After coming out, I had a straight friend tell me that he had always thought I seemed uncomfortable in my heterosexual skin, like I didn’t belong. Indeed I was uncomfortable and it was exhausting pretending to own my straight LDS Priesthood skin. I didn’t belong. I not only felt like an intruder in others’ experiences but also in my own life. I had a decent job, a beautiful wife.  I was temple-worthy, home teaching regularly and fulfilling whatever calling that came along. But I felt like a visitor in someone else’s life.  That other life was Mr. Should because my life was in every way what any LDS man SHOULD do.

I believed it all, but I never felt quite fully inducted in the tribe of Mormonism.  Small things were hard to swallow….things that Mormons would say are part of the church, not part of the gospel.  All I know is that they weren’t ME. Even the bigger concepts and “answers” that Mormonism provided were answers to someone else’s questions, not mine.

Personally, I don’t feel like I need saving.

I don’t wonder where I came from, why I am here or where I am going.

I know my body well enough to know what I should and shouldn’t eat or what to wear.

I’m ok with what we know scientifically about the origin of man.

I know how to set up and create peaceful and enlightening experiences for myself.

All of the main “answers” of Mormonism seem irrelevant to me.  In essence, the people who do find answers and meaning there don’t belong with me and I don’t belong with them.

Like many others, I initially searched for a replacement church after I left Mormonism.  The only place I found that was even a remote possibility for me was the local UU congregation. Unlike Mormonism, their message isn’t that EVERYONE belongs there.  Instead, I was actually told by the UU minister, “If you feel at home here you are welcome to join us, but if this doesn’t feel like home certainly don’t try to force yourself to come here.” So I didn’t and I don’t.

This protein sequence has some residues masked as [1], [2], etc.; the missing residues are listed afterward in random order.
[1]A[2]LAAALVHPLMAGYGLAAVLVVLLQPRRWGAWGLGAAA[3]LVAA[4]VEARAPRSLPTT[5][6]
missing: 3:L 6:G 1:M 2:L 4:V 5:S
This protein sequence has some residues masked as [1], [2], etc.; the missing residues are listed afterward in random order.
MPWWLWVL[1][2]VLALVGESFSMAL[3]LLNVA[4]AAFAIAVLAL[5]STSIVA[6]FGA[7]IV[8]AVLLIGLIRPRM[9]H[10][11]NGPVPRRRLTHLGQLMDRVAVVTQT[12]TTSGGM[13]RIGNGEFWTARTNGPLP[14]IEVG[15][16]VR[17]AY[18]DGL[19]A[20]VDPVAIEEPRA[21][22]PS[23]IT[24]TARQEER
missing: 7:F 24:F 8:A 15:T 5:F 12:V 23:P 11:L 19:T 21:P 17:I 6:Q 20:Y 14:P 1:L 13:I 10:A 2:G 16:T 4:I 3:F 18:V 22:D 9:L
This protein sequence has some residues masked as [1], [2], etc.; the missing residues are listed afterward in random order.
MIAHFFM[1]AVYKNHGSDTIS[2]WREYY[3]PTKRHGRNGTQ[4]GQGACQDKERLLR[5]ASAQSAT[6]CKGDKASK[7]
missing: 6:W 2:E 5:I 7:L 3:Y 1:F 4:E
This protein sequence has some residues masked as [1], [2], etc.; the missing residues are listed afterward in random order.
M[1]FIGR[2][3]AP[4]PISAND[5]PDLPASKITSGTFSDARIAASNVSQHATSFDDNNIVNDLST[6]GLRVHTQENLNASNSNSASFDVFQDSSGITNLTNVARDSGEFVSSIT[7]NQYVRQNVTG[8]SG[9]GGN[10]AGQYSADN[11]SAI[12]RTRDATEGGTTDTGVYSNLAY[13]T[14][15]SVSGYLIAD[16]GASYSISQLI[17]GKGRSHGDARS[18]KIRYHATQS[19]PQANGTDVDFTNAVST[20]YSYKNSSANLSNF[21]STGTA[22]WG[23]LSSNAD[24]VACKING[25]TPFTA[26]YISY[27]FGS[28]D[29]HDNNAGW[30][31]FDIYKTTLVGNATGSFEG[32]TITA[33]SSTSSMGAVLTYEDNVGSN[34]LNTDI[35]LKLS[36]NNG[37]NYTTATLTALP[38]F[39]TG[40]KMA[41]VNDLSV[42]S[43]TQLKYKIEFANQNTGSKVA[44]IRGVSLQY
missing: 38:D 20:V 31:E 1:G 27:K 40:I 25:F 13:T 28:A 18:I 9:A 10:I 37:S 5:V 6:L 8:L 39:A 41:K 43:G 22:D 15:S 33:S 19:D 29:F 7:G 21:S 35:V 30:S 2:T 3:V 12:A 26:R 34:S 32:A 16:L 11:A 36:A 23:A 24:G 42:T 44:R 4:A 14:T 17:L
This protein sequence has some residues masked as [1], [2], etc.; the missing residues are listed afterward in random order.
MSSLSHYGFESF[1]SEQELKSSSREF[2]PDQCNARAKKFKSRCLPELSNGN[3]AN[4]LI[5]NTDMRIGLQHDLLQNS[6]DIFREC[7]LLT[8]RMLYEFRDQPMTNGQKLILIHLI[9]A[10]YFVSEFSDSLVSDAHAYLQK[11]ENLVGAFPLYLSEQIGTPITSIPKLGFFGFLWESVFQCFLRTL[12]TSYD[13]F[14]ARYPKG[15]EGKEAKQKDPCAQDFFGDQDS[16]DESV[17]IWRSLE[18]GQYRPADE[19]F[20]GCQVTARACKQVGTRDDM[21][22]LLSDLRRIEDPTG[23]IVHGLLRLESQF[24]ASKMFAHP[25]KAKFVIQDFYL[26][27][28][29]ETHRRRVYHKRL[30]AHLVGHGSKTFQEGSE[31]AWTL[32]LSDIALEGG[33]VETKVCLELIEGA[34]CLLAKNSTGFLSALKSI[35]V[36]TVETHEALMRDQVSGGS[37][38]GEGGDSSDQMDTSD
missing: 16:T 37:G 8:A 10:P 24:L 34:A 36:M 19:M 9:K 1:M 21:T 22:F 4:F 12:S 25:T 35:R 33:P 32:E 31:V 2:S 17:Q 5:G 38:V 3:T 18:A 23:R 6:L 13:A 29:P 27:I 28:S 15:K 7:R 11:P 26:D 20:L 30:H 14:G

I go where I belong.  As a gay father who likes to think and question, that place is not in Mormonism and it seems rather juvenile to think that there would be one best place for everyone.  If you are at a place in life where you don’t feel like you belong, get out.  I’m certain that there’s a place, a group, a congregation, an activity, a career, a family, a lover, or a friend for you.

One man’s home is another man’s wilderness

I like how Jim Croce expresses this in his song, “New York’s Not my Home”. I have lived in New York City.  I loved it and I’d return in a heartbeat, but I certainly understand Jim Croce’s reaction to a place not being for him.


Well things were spinnin’ round me
And all my thoughts were cloudy
And I had begun to doubt
all the things that were me

Been in so many places
You know I’ve run so many races
And looked into the empty faces
of the people of the night
And something is just not right

‘Cause I know that
I gotta get out of here
I’m so alone
Don’t you know that
I gotta get out of here
‘Cause New York’s not my home